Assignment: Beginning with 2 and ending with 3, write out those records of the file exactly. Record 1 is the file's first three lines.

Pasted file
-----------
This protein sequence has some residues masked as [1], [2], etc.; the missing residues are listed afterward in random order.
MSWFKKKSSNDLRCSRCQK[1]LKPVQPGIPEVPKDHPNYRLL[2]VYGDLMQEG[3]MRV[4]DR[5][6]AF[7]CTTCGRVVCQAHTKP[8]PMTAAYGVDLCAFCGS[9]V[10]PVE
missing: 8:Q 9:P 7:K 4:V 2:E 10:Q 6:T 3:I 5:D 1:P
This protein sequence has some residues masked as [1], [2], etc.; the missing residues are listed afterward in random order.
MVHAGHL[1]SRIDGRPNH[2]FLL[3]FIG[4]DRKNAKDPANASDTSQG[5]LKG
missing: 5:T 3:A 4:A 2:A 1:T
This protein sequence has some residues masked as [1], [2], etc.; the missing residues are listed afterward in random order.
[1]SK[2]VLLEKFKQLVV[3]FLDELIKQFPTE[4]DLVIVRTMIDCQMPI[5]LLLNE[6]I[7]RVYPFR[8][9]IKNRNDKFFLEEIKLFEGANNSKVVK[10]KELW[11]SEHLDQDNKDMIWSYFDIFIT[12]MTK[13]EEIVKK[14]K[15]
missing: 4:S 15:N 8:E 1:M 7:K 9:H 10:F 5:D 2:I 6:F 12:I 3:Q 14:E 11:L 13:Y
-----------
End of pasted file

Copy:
This protein sequence has some residues masked as [1], [2], etc.; the missing residues are listed afterward in random order.
MVHAGHL[1]SRIDGRPNH[2]FLL[3]FIG[4]DRKNAKDPANASDTSQG[5]LKG
missing: 5:T 3:A 4:A 2:A 1:T
This protein sequence has some residues masked as [1], [2], etc.; the missing residues are listed afterward in random order.
[1]SK[2]VLLEKFKQLVV[3]FLDELIKQFPTE[4]DLVIVRTMIDCQMPI[5]LLLNE[6]I[7]RVYPFR[8][9]IKNRNDKFFLEEIKLFEGANNSKVVK[10]KELW[11]SEHLDQDNKDMIWSYFDIFIT[12]MTK[13]EEIVKK[14]K[15]
missing: 4:S 15:N 8:E 1:M 7:K 9:H 10:F 5:D 2:I 6:F 12:I 3:Q 14:E 11:L 13:Y